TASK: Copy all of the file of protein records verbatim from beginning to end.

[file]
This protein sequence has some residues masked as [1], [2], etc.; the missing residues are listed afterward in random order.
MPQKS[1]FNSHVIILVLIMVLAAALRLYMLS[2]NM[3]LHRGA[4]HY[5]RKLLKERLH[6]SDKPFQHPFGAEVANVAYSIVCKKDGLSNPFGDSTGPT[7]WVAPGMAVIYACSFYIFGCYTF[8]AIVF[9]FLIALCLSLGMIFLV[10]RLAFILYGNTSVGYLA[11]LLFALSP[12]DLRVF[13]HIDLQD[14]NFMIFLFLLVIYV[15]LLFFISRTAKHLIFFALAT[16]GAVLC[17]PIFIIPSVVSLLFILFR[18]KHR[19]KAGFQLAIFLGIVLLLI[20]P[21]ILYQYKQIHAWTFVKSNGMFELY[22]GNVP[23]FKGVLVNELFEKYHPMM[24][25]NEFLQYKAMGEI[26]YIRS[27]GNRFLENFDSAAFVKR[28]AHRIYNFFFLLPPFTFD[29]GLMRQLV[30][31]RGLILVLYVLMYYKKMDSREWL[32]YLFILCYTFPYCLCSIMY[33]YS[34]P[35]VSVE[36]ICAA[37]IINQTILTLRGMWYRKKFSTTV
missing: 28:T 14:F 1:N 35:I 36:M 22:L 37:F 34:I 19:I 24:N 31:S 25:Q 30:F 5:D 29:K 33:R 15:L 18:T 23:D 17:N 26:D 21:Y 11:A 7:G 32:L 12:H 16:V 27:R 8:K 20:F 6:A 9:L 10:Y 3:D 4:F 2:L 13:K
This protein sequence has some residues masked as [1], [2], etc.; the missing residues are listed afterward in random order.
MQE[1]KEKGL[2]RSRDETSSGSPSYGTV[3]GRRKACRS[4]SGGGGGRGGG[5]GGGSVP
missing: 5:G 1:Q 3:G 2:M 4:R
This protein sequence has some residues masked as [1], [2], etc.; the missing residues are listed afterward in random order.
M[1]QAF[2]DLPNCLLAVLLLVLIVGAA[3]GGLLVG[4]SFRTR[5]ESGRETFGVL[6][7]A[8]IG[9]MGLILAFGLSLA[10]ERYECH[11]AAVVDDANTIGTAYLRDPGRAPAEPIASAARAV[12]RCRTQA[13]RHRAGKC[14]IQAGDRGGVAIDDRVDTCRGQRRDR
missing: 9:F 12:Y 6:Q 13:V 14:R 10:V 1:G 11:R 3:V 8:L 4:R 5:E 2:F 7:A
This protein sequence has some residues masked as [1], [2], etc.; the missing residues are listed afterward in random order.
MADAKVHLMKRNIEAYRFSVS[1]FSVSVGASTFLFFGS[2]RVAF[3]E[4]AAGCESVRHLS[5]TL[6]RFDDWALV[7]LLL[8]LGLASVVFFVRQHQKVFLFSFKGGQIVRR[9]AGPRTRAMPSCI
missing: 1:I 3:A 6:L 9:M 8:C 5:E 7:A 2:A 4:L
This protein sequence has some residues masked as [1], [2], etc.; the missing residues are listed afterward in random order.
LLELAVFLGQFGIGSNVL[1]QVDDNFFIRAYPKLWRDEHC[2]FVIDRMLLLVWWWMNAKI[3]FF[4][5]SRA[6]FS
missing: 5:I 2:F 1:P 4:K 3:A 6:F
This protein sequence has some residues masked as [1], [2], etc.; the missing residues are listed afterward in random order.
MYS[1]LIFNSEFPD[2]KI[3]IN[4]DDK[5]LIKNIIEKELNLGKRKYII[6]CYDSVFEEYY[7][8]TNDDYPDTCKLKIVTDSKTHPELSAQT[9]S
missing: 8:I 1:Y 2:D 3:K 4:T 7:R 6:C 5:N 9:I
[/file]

This protein sequence has some residues masked as [1], [2], etc.; the missing residues are listed afterward in random order.
MPQKS[1]FNSHVIILVLIMVLAAALRLYMLS[2]NM[3]LHRGA[4]HY[5]RKLLKERLH[6]SDKPFQHPFGAEVANVAYSIVCKKDGLSNPFGDSTGPT[7]WVAPGMAVIYACSFYIFGCYTF[8]AIVF[9]FLIALCLSLGMIFLV[10]RLAFILYGNTSVGYLA[11]LLFALSP[12]DLRVF[13]HIDLQD[14]NFMIFLFLLVIYV[15]LLFFISRTAKHLIFFALAT[16]GAVLC[17]PIFIIPSVVSLLFILFR[18]KHR[19]KAGFQLAIFLGIVLLLI[20]P[21]ILYQYKQIHAWTFVKSNGMFELY[22]GNVP[23]FKGVLVNELFEKYHPMM[24][25]NEFLQYKAMGEI[26]YIRS[27]GNRFLENFDSAAFVKR[28]AHRIYNFFFLLPPFTFD[29]GLMRQLV[30][31]RGLILVLYVLMYYKKMDSREWL[32]YLFILCYTFPYCLCSIMY[33]YS[34]P[35]VSVE[36]ICAA[37]IINQTILTLRGMWYRKKFSTTV
missing: 28:T 14:F 1:N 35:I 36:M 22:L 37:F 34:I 19:I 24:N 31:S 25:Q 30:F 5:D 29:K 33:R 15:L 18:T 23:D 17:N 26:D 21:Y 11:A 7:G 32:L 12:H 16:V 27:R 8:K 20:F 6:A 9:L 10:Y 3:D 4:F 2:L 13:K
This protein sequence has some residues masked as [1], [2], etc.; the missing residues are listed afterward in random order.
MQE[1]KEKGL[2]RSRDETSSGSPSYGTV[3]GRRKACRS[4]SGGGGGRGGG[5]GGGSVP
missing: 5:G 1:Q 3:G 2:M 4:R
This protein sequence has some residues masked as [1], [2], etc.; the missing residues are listed afterward in random order.
M[1]QAF[2]DLPNCLLAVLLLVLIVGAA[3]GGLLVG[4]SFRTR[5]ESGRETFGVL[6][7]A[8]IG[9]MGLILAFGLSLA[10]ERYECH[11]AAVVDDANTIGTAYLRDPGRAPAEPIASAARAV[12]RCRTQA[13]RHRAGKC[14]IQAGDRGGVAIDDRVDTCRGQRRDR
missing: 9:F 12:Y 6:Q 13:V 14:R 10:V 1:G 11:R 3:V 8:L 4:R 5:E 2:F 7:A
This protein sequence has some residues masked as [1], [2], etc.; the missing residues are listed afterward in random order.
MADAKVHLMKRNIEAYRFSVS[1]FSVSVGASTFLFFGS[2]RVAF[3]E[4]AAGCESVRHLS[5]TL[6]RFDDWALV[7]LLL[8]LGLASVVFFVRQHQKVFLFSFKGGQIVRR[9]AGPRTRAMPSCI
missing: 1:I 3:A 6:L 9:M 8:C 5:E 7:A 2:A 4:L
This protein sequence has some residues masked as [1], [2], etc.; the missing residues are listed afterward in random order.
LLELAVFLGQFGIGSNVL[1]QVDDNFFIRAYPKLWRDEHC[2]FVIDRMLLLVWWWMNAKI[3]FF[4][5]SRA[6]FS
missing: 5:I 2:F 1:P 4:K 3:A 6:F
This protein sequence has some residues masked as [1], [2], etc.; the missing residues are listed afterward in random order.
MYS[1]LIFNSEFPD[2]KI[3]IN[4]DDK[5]LIKNIIEKELNLGKRKYII[6]CYDSVFEEYY[7][8]TNDDYPDTCKLKIVTDSKTHPELSAQT[9]S
missing: 8:I 1:Y 2:D 3:K 4:T 7:R 6:C 5:N 9:I